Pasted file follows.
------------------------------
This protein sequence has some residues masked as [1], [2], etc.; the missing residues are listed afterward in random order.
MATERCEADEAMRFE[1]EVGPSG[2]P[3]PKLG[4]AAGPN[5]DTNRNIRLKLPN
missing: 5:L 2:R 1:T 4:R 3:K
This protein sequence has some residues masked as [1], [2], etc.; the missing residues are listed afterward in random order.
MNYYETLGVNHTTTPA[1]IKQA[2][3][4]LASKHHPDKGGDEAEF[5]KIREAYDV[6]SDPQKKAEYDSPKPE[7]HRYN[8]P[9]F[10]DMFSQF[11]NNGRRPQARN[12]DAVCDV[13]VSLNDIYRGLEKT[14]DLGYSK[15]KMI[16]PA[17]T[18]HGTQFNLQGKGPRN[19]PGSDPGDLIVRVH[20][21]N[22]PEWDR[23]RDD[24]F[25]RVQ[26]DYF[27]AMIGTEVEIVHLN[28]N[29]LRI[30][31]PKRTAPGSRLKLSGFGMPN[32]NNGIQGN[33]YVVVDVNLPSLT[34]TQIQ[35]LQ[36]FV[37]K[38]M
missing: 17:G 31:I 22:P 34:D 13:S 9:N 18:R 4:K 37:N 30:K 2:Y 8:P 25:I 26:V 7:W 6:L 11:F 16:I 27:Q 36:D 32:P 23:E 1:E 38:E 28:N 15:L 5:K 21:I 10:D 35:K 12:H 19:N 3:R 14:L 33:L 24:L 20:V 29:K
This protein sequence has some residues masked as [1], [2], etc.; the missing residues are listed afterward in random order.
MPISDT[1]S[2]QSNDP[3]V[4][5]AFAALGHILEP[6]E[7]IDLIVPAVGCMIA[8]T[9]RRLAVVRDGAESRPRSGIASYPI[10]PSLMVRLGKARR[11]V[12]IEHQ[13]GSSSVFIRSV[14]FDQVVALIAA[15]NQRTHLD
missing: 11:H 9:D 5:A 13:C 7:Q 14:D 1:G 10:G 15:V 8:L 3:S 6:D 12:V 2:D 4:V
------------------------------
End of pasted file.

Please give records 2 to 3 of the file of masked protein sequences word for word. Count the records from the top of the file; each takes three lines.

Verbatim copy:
This protein sequence has some residues masked as [1], [2], etc.; the missing residues are listed afterward in random order.
MNYYETLGVNHTTTPA[1]IKQA[2][3][4]LASKHHPDKGGDEAEF[5]KIREAYDV[6]SDPQKKAEYDSPKPE[7]HRYN[8]P[9]F[10]DMFSQF[11]NNGRRPQARN[12]DAVCDV[13]VSLNDIYRGLEKT[14]DLGYSK[15]KMI[16]PA[17]T[18]HGTQFNLQGKGPRN[19]PGSDPGDLIVRVH[20][21]N[22]PEWDR[23]RDD[24]F[25]RVQ[26]DYF[27]AMIGTEVEIVHLN[28]N[29]LRI[30][31]PKRTAPGSRLKLSGFGMPN[32]NNGIQGN[33]YVVVDVNLPSLT[34]TQIQ[35]LQ[36]FV[37]K[38]M
missing: 17:G 31:I 22:P 34:D 13:S 9:N 18:R 4:K 37:N 30:K 2:Y 8:P 25:I 26:V 7:W 6:L 11:F 16:I 27:Q 36:D 32:P 23:E 1:E 38:E 28:N 15:L 5:K 21:I 10:D 35:K 12:H 19:N 3:R 14:L 33:L 24:L 20:V 29:K
This protein sequence has some residues masked as [1], [2], etc.; the missing residues are listed afterward in random order.
MPISDT[1]S[2]QSNDP[3]V[4][5]AFAALGHILEP[6]E[7]IDLIVPAVGCMIA[8]T[9]RRLAVVRDGAESRPRSGIASYPI[10]PSLMVRLGKARR[11]V[12]IEHQ[13]GSSSVFIRSV[14]FDQVVALIAA[15]NQRTHLD
missing: 11:H 9:D 5:A 13:C 7:Q 14:D 1:G 10:G 15:V 8:L 3:S 6:D 12:V 2:D 4:V